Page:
Your courses will present possibilities for hands-on research, carried out in small classes with support from faculty members. Instructors will provide training in essential principles and standards of scientific and statistical research – and encourage you to think creatively. You will learn to conduct and assess many types of social research.

Crystal Kim '15
Crystal Kim ’15

A student’s progression: a paper, a grant, a year in Korea

When Crystal Kim ’15 was a first-year student, she realized her best approach to college was to toss the precise plan she’d mapped out and open up to all Hamilton had to offer.

More >>

Kim was gung-ho about everything her first year, especially academics, and challenged herself with Anthropology of Education, a 300-level course. For the final paper Kim wrote a thematic review of the problematic framework of the South Korean education system. That paper, she says, turned out to be a precursor to an Emerson research grant from the College. With that she spent a summer researching the Korean education system and ended the project eager to know more from a sociological perspective. Next was a year of study in South Korea.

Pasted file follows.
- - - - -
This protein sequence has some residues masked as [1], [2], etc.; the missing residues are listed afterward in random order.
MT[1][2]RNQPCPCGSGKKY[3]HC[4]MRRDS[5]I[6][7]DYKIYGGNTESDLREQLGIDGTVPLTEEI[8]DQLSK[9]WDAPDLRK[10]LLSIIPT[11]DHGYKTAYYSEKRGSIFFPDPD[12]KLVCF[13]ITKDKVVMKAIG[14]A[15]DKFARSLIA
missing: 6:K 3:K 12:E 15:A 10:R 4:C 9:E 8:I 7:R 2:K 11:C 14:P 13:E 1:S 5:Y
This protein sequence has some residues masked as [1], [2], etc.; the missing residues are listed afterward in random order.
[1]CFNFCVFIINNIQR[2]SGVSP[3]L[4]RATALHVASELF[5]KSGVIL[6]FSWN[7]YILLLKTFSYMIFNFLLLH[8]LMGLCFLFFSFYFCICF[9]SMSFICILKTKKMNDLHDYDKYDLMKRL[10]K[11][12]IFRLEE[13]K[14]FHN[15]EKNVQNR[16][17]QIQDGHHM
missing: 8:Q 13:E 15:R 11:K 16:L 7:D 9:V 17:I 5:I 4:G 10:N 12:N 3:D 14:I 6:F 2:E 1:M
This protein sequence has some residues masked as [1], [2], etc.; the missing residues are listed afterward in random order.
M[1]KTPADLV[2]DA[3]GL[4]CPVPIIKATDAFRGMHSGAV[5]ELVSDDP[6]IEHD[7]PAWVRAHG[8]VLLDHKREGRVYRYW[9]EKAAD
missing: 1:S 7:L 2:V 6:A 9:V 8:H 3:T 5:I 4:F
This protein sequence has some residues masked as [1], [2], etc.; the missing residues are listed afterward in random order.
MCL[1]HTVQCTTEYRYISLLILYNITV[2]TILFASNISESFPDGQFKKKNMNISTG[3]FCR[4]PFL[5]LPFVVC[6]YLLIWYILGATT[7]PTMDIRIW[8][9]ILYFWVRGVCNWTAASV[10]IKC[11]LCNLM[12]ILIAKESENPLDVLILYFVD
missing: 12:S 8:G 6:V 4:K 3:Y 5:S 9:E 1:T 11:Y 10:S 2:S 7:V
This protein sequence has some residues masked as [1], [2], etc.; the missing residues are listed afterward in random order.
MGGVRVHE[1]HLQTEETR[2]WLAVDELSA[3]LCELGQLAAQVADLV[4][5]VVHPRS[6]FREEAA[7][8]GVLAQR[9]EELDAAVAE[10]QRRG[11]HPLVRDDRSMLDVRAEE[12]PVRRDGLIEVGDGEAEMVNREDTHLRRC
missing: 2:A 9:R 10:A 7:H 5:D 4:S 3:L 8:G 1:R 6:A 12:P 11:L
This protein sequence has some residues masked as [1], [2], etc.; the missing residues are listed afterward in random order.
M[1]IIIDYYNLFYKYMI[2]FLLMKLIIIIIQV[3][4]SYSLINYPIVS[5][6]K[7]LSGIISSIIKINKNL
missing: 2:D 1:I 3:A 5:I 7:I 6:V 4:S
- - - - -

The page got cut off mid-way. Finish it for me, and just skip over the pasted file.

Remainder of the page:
Long term, Kim hopes to go to graduate school to study education. She’s interested in particular in the social and cultural foundations of comparative education systems.

“Hamilton instilled in me a fiery curiosity – now I want to feed it,” she says.

Chris Takas '05
Chris Takacs ’05

A graduate’s progress: a book and pursuit of a Ph.D.

Chris Takacs ’05 entered Hamilton College expecting to major in philosophy, then discovered the passion that became his career. He’s pursuing a doctorate in sociology at the University of Chicago and recently published a book with a man who was his professor at Hamilton, Dan Chambliss, the Eugene M. Tobin Distinguished Professor of Sociology.

More >>

At Hamilton, Takacs  did well in a beginning sociology class and Chambliss invited him to join a seminar. Takacs felt honored. “And Dan was a great teacher,” says Takacs, who knows better than most the value of a great teacher. He experienced it as a Hamilton student, then he researched it as a scholar – with Chambliss.

Takacs began doing research with Chambliss as an undergraduate and the partnership proved fruitful. They co-wrote a book, How College Works, published in 2014 by Harvard Press. The book shows, among other findings, the impact of excellent professors and strong student-professor relationships on a student’s academic path.

Takacs says his own path exemplifies the book’s findings. Hamilton has an exceptional level of high-quality teachers who have that positive influence, in his experience.

“It was true for me, it was true for a lot of my friends,” he says.